Does crop rotation with legumes provide an efficient means to reduce nutrient loads and GHG emissions?

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We investigate crop rotation with legumes from economic and environmental perspectives by asking how effective they are at providing profits and reducing nutrient runoff and greenhouse gas emissions compared with monoculture cultivation. We study this effectiveness in three alternative policy regimes: the free market optimum, the Finnish agri-environmental scheme, and socially optimal cultivation, and also design policy instruments to achieve the socially optimal outcomes in land use and fertilization. We first develop an analytical model to describe crop rotation and the role of legumes, and examine its implications for water and climate policies. Drawing on Finnish agricultural data, we then use numerical simulations and show that shifting from monoculture cultivation to crop rotation with legumes provides economically and environmentally better outcomes. Crop rotation with legumes also reduces the variability in profits caused by stochastic weather. The optimal instruments implementing the social optimum depend on nutrient and climate damage (nitrogen tax), as well as carbon sequestration and nutrient reduction benefits (buffer strip subsidy).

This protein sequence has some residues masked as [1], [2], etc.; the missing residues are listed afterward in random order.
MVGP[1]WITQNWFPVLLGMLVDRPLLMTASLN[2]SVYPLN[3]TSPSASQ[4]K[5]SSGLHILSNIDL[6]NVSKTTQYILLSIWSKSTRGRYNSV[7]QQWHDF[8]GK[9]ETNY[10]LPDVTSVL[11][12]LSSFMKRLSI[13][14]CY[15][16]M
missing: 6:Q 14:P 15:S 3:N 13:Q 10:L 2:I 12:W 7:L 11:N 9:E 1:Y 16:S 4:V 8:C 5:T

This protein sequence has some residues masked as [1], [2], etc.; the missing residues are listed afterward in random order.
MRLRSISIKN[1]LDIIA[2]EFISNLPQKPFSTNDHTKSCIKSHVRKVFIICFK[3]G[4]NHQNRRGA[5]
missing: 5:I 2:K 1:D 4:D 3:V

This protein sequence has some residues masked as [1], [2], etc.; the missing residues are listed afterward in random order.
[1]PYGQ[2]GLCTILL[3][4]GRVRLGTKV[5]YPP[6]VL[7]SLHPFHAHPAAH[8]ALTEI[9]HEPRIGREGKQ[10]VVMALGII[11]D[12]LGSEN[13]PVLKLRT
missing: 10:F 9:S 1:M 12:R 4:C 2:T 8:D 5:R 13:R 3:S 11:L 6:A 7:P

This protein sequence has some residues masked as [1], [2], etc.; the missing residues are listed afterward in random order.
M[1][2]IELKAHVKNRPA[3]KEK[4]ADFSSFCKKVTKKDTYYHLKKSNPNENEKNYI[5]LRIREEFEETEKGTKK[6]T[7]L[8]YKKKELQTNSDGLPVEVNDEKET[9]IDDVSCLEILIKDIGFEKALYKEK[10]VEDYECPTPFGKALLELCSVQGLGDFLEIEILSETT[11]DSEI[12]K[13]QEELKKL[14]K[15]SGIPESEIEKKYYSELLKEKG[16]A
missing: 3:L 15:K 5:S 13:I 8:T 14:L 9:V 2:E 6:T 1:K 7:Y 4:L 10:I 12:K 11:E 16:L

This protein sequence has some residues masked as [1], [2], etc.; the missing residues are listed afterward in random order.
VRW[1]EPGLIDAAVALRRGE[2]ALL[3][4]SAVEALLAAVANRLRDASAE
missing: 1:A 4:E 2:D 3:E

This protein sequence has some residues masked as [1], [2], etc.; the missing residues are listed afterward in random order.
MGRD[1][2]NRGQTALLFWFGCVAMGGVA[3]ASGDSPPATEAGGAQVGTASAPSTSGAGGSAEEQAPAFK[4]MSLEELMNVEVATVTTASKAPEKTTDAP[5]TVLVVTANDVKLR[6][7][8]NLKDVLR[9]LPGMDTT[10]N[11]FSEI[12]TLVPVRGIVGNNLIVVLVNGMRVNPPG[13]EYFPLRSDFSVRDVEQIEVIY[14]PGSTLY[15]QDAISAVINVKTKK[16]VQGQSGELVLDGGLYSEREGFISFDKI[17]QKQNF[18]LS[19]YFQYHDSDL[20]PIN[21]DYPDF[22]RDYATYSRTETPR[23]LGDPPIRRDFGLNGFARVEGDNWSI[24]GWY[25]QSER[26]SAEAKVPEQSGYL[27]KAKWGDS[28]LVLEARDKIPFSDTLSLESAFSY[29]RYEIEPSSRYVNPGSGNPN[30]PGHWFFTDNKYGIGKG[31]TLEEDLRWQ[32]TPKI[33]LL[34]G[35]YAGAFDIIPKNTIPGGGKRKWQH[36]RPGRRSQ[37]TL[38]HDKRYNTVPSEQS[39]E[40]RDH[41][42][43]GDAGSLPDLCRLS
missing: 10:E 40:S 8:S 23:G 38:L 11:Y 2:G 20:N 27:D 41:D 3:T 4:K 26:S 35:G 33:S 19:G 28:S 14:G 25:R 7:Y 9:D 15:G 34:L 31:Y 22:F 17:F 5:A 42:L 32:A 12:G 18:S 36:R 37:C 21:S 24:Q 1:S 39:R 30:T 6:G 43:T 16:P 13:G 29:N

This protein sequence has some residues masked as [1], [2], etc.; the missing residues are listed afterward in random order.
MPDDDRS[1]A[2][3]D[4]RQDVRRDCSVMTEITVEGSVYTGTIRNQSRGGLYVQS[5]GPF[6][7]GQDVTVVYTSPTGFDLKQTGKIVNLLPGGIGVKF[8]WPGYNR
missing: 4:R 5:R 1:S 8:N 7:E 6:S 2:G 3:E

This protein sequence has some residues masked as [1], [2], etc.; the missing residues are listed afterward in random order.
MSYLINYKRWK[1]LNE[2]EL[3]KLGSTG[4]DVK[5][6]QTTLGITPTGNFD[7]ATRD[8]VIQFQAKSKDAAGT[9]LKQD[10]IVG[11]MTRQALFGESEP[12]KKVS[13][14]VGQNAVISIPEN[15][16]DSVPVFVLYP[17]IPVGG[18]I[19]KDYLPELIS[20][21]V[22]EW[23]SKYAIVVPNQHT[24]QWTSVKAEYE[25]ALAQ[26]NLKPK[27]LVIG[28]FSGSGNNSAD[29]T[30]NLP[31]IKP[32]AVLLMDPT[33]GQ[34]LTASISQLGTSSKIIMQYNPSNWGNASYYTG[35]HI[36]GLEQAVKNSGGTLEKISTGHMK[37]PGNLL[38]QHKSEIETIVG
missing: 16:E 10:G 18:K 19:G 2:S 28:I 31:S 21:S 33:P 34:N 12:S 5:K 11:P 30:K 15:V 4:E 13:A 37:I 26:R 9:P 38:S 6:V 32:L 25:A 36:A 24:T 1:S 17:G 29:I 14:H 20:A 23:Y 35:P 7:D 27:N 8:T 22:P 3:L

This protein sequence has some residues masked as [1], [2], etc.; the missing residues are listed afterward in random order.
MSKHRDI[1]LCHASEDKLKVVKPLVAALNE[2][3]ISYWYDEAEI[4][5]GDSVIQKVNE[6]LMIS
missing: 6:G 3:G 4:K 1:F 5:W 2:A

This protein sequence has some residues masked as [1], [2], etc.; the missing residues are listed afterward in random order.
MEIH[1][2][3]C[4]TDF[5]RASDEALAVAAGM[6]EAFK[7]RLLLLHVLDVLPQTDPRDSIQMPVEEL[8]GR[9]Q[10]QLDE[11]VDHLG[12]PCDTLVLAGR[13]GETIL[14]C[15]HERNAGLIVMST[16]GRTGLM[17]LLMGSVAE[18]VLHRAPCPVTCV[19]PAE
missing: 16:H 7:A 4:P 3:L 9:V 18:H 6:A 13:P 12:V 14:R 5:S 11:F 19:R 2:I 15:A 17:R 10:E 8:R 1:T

Original languageEnglish
JournalReview of agricultural, food and environmental studies
Issue number4
Pages (from-to)283-312
Number of pages29
Publication statusPublished - 2017
MoE publication typeA1 Journal article-refereed

Fields of Science

  • 415 Other agricultural sciences
  • 1172 Environmental sciences
  • crop rotation
  • greenhouse gas emissions
  • legumes
  • nutrient loads

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